A Red lobster employee walks past our table.

“Excuse me!” I call her over. “Can I ask you a question? Just curious. How come the butter never gets solid?”

“Well, it’s in this machine that keeps it hot and sanitary, like, all day. I thinks it’s just kind of tempered to get hot for a long time.”

“Is it real butter?” I ask, trying hard to hide my overflowing suspicion.

“Yeah! It’s obviously not the same butter we get in the bins for scooping. But it’s the same type. It’s just in blocks. We melt it, initially in the steamer, and then we put it in the butter machine. It just churns super hot. It’s so hot, when I’m pouring the butter and some of it spills on my hand, it’s serious. It hurts.”

Lindy makes some consoling noises about the butter injuries and the Red Lobster lady leaves.

“I don’t think that’s real butter,” I say.

“I think there’s a cover up,” Lindy offers.

“I know what real butter tastes like.”

“Maybe we’re being snobs though.” Finally. Somebody had to say it. We laugh.

Despite cleaning our Ultimate Feast plates (that, by the way, come with your choice of salad and your choice of baked potato or rice pilaf or, like, a million other things. Take THAT, Seattle! Where nothing comes with a side of anything! Where you now have to BUY bread and butter! I’m sorry I ever doubted you, Red Lobster!) and complaining about how full we are, Lindy orders us a warm, apple crostada for dessert.

“Would you rather get the cookie thing?” she asks, as the server is turning to leave.

“No, I don’t care.”

“I don’t really care either,” Lindy laughs. The server walks away. We are so, so full.

“We’ve lost our will to order. I’m disappointed they don’t have a seafood dessert, you know? Like a lobster chocolate pie.”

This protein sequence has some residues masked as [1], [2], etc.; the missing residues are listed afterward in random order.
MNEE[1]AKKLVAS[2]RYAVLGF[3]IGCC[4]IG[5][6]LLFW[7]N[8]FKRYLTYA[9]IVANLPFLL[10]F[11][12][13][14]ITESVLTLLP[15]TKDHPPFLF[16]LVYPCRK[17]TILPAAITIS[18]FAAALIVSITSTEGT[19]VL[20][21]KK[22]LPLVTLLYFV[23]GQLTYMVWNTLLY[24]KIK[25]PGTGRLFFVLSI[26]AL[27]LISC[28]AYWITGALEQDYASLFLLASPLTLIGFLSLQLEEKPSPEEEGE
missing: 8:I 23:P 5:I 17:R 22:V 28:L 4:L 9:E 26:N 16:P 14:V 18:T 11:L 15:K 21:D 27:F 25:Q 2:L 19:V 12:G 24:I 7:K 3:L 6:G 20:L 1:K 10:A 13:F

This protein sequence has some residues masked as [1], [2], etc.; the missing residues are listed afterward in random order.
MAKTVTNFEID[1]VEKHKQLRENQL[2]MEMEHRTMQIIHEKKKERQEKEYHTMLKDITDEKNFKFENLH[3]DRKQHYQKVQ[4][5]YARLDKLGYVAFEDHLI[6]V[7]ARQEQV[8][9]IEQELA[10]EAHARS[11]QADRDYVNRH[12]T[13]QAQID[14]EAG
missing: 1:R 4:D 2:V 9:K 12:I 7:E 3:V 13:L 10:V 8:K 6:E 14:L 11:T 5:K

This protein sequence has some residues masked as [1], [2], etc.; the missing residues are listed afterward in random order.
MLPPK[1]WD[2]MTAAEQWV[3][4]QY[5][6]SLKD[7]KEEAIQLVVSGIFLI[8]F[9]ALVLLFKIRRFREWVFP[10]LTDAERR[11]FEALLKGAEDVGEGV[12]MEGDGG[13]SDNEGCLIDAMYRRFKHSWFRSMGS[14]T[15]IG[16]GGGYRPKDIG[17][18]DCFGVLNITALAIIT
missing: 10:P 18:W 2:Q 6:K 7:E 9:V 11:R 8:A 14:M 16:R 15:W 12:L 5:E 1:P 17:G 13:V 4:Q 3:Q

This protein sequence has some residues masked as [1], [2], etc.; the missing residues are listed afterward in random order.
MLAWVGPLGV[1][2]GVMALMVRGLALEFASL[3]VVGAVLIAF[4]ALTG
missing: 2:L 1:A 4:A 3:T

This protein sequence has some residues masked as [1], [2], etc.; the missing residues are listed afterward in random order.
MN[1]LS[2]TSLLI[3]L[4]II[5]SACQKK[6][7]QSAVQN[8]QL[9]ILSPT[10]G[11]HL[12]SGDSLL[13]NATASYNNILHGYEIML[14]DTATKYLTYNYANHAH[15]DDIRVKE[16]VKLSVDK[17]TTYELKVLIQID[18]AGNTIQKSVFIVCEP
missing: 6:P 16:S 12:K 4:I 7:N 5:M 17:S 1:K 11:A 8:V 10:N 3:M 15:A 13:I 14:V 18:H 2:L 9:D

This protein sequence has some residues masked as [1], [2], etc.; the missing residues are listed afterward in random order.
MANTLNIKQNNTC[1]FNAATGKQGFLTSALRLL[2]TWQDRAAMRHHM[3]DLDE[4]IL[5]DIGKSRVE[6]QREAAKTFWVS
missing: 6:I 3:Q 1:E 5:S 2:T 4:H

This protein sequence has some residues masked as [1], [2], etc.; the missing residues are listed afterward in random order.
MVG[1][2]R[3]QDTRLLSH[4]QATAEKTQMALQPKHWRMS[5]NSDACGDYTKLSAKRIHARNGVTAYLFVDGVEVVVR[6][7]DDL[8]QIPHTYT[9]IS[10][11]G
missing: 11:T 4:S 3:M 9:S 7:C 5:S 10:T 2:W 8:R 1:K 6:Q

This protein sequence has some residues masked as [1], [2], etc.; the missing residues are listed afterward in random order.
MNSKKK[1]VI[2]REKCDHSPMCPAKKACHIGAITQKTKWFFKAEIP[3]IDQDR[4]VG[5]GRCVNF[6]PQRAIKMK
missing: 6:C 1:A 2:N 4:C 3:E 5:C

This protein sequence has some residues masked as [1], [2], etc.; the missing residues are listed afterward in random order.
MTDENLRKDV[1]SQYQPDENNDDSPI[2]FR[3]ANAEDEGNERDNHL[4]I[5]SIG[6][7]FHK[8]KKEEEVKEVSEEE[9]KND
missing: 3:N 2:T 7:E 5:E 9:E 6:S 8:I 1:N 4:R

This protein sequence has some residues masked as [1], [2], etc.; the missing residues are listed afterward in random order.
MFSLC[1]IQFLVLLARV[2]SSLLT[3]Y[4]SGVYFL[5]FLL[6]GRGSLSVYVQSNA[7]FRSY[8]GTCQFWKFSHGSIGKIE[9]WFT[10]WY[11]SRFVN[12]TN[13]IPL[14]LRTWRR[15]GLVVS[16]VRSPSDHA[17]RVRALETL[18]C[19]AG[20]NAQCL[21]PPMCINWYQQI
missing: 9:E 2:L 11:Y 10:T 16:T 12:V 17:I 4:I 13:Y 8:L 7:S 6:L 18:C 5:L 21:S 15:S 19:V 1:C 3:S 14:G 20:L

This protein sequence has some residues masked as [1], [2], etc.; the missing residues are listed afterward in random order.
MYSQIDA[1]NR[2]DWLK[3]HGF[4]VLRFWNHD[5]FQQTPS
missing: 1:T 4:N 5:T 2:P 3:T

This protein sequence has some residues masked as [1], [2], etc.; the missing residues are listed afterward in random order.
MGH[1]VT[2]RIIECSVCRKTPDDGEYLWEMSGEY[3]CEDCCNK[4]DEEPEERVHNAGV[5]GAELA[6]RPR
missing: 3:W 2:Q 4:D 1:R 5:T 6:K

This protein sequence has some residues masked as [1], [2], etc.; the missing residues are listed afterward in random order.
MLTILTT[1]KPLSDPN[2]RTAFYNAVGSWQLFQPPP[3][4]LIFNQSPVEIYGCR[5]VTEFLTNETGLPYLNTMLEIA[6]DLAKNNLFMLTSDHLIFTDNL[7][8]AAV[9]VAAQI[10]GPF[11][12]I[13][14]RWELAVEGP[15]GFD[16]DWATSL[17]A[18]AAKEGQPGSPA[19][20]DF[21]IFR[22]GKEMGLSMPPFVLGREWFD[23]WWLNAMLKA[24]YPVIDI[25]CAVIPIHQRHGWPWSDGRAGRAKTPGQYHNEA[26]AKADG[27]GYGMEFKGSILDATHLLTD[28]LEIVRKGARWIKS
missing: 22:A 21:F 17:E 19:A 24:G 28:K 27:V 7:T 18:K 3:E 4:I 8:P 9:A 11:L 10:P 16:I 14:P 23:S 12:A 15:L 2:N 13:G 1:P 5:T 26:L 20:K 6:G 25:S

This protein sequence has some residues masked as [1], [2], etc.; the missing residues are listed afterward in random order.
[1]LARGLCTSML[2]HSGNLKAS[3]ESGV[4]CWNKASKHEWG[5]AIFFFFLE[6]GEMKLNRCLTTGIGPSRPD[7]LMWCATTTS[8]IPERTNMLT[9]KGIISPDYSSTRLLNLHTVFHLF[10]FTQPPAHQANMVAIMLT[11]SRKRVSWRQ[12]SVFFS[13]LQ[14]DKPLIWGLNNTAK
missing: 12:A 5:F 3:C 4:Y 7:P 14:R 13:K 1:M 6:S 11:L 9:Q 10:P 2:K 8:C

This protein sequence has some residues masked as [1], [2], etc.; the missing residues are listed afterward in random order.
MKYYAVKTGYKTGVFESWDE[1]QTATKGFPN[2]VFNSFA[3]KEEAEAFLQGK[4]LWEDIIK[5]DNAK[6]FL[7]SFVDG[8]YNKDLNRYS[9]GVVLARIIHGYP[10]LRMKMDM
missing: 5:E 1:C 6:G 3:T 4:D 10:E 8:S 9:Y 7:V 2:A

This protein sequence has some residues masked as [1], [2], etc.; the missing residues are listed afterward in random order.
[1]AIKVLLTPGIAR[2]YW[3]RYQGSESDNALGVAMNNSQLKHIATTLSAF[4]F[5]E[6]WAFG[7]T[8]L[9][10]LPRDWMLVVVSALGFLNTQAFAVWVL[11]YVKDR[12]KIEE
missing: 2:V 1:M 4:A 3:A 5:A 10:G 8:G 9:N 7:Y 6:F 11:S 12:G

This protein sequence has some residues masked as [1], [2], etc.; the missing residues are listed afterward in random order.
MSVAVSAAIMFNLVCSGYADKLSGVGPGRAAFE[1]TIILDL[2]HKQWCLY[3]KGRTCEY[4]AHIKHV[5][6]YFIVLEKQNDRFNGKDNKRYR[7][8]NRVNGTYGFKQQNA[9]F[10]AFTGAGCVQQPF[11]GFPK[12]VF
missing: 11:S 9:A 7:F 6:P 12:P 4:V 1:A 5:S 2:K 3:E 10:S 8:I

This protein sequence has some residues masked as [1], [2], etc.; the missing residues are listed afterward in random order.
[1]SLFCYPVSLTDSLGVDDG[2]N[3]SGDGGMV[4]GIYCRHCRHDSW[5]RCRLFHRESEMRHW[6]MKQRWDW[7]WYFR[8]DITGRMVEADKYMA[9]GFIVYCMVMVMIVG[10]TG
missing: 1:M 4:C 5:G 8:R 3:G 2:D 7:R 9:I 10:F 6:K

“They could have at least made something in the shape of a shrimp,” she suggests.

“A chocolate clam!” I offer.

“That would have been good!”

“It’s not so hard!”

“No, that would have been great,” she says, encouragingly. “That would have been so cute. You should write a letter to Michael Brown!”

It seems Lindy also committed Michael Brown, Manager’s name to memory as well.

“Seriously, I want to take my pants off,” I say, now slumped down on my side of the booth.

“I cannot wait to go home and watch TV,” Lindy West says.



Lindy West is a staff writer for Jezebel.com and co-author of the book How to Be a Person, The Stranger's Guide to College. Her work has also been published in the Daily TelegraphGQ, the New York Daily News, and The Guardian. 

Rachel Belle is a radio personality, talk show host and features reporter on 97.3 KIRO FM in Seattle. Her segment, Ring My Belle, airs weekdays at 4:35p and 6:35p on The Ron & Don Show. She also hosts Ring My Belle Weekends, mixing Northwest music, art and food with the week's news and human interest stories. Rachel graced the cover of Seattle Weekly's 2012 Best-Of issue, and was voted Seattle's Best FM Radio Personality. She eats sour cream straight out of the tub and would appreciate it if you didn't give her any guff about it. For more info, visit www.mynorthwest.com/rachelbelle.


  1. Julia Massey says:

    This article made me smile a lot. Lindy, Rachel, you are some of my modern heroes.

  2. steve says:

    beautiful woman. Love her writing.

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The answer isn't poetry, but rather language

- Richard Kenney